Having an coronary angiogram or heart stent placed via the wrist approach is common in Europe. India and Japan — much less so in the U.S. — even though the wrist (transradial) approach offers lower complications and higher patient comfort. Some studies have even shown that the radial approach, with its significantly lower bleeding complications, is superior in treating heart attacks (STEMI) since those patients need to be on high levels of anticoagulation meds.
So why are only 5% of U.S. procedures done via the wrist while figures in other countries run 50-80%? One reason has been training. In the U.S. cardiology fellows are trained in the femoral (leg/groin) approach, because that’s what’s practiced at their hospitals. So it’s been a self-perpetuating practice.
But this is changing. Rapidly.This fall no less than eight major training courses in the transradial technique were scheduled: from North Carolina to San Francisco (you can see these on Angioplasty.Org’s list of upcoming transradial approach training courses) — more than were available during an entire year, maybe two, just a short while ago.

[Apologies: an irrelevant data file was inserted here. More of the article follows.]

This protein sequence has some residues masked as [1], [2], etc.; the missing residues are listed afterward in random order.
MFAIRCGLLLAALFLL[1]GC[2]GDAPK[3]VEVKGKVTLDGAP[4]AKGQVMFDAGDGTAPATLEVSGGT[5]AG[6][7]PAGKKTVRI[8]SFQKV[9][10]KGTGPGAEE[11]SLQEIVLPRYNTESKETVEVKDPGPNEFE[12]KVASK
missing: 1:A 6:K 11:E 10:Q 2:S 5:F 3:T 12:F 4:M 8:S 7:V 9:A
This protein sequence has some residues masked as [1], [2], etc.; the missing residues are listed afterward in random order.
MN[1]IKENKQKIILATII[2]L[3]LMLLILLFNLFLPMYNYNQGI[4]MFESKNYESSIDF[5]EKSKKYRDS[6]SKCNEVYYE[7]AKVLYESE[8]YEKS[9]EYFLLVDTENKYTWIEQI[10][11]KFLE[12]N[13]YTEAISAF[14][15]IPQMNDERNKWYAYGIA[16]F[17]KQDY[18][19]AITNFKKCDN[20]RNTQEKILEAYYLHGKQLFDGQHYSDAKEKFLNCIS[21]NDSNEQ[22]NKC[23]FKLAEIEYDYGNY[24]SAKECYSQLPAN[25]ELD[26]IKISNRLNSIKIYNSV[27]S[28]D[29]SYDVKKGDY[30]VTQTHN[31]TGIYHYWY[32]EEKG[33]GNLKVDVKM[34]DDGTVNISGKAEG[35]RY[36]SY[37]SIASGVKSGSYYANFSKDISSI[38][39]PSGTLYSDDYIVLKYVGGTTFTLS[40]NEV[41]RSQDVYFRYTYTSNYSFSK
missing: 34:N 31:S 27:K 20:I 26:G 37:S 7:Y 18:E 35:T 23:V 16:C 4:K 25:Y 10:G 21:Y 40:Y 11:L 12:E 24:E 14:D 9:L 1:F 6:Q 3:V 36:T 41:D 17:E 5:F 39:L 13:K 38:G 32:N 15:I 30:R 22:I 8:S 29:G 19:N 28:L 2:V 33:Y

Next up on October 14 is a one-day course in San Francisco, the Transradial Intervention Program (TRIP) that since last November has been held at a number of centers by the Society for Cardiovascular Angiography and Interventions (SCAI). The following weekend of October 20-21 is the first advanced two-day course being run by Duke Clinical Research Institute, which also conducted a one-day course last weekend.
November brings a course at the Mid-America Heart Institute in Kansas City, MO and then an afternoon of over 20 presentations at the TCT 2011 meeting in San Francisco, the largest annual gathering of interventional cardiologists in the U.S.
Patients and physicians who want to learn more about this growing technique can read more about it at Angioplasty.Org’s Transradial Access Center.